I think we already went over this back in the Good Housekeeping issue, but Pepsodent went through this whole thing with “irium” where it turns out they had just made up a fancy word for something that was already in every toothpaste and cleaning solvent.


Start rationing your lead-filled gasoline now, people!


Which one are you – Virginia French, Jane Bryan, or Jane Hall? One of these women was BFF’s with Ronald Regan, one of these women was a glamourous screen writer who hung out with F. Scott Fitzgerald, and one of these women married the half brother of her brother-in-law, the one who was NOT an Astor, a man named William Force Dick. And apparently all of them have exquisite taste in silverware.



Silly me! I forgot! Men never have to worry about these kinds of things!


What the actual hell, Kellogg’s.


Of all the things off in this ad, I’d say the worst part is that “…” after “alive”.


Look how happy he is in the sixth panel! No reason for not marrying the man now, even if he is a total asshole! That’s what Doctor Popenoe would say!


Where do we even start with this? The bad spelling, the xenophobia, Harry’s thousand-mile saucer-eyed stare…but really, I think the true moment of this ad is OH DARLING, I CAN READ THIS BECAUSE IT’S WRITTEN LIKE A COOKBOOK!


“Bromo-Seltzer helps me endure the pain of long-term brain damage!”


There’s a remarkable lack of recipes in this magazine. I’m going to hazard that this actually isn’t too horrifying, by the standards of the time. No spam, no jello, no mayonnaise? I guess bean, spam, gelatin, and mayonnaise salads had briefly gone out of style.


Well kiddo, I’m sure glad your constipation has cleared up and you’re free to flooze it up around town with strange men again!

Kellogg’s Pep cereal was infamous for containing an additive that functioned as a laxative. Seriously.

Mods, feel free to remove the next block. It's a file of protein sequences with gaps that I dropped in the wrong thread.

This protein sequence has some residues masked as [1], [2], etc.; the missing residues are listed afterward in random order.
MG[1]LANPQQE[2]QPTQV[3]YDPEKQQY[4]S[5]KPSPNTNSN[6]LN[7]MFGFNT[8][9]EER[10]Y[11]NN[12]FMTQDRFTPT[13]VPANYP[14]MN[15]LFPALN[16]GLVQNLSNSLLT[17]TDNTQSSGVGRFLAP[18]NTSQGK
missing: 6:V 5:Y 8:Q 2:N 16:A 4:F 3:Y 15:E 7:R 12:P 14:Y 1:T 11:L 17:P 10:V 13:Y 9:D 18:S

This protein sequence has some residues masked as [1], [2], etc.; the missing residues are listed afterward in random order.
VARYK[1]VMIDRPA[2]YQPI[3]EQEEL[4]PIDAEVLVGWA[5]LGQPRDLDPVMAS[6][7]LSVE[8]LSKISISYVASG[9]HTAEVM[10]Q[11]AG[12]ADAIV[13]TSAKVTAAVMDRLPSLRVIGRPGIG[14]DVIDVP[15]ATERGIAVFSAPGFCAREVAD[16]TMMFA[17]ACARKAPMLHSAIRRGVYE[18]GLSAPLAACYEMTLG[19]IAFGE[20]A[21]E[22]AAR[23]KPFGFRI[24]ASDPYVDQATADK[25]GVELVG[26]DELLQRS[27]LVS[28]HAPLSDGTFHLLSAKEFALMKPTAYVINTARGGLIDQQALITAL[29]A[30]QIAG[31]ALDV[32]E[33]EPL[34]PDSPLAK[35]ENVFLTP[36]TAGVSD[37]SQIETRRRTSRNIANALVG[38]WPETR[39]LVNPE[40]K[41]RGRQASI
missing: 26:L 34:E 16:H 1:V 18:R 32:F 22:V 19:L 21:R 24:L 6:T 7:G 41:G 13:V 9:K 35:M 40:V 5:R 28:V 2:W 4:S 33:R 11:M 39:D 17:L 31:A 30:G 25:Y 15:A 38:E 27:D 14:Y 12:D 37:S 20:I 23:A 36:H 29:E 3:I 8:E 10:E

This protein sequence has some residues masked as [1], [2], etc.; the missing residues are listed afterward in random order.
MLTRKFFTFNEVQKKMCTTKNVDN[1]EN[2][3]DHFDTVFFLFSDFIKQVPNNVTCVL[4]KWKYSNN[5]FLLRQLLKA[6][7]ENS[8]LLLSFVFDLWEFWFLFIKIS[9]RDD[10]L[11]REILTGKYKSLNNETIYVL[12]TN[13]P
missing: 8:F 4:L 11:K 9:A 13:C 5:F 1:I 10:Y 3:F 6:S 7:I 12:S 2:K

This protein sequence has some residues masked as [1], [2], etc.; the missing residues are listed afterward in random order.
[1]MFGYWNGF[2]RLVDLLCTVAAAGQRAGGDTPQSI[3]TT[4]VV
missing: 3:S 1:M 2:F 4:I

“Who you callin’ inbred?”




From the man that brought you the original Shrek, a series that William Steig did for The American on funny divorce stories (no, Myron and Mary Klutz are not real).


Is that a 1940 “your mom” joke?

Musical Americana, from the little information I could find on it, was a radio show that was noted for being “a flag-waver for native music”, native in this case meaning “jingoistic WASP music” and their gimmick was that they would cull ordinary people from all over Pittsburgh to sing and play patriotic songs in a local talent showcase. I don’t know what became of Betty, Bud, Betty’s Mom, or the obnoxious looking fellow with the ukulele and the W on his sweater.


I’m sorry, all I see is this.

God, they sure loved buying refrigerators in 1940. There was at least two other ads for fridges in this issue that I didn’t include.


I don’t know what I like better, “bathtub carpet” or “cheerful whistle tunes to improve the morale of factory workers”.


It’s really concerning how much they have to assure you that their mascara won’t make you cry from pain.


Lux is great for washing out the bloodstains of the people that Sally’s underwear told her to murder.

And that’s it for this week! I did an extra-long one this week because Old Magazines is taking next Friday off and I will be spending the week in the rocky mountains of Colorado, attempting to have fun and not get eaten by bears. Next time will be The Modern Priscilla from 1920, a woman’s magazine that does everything but outright scream how to get by when your husband is dead.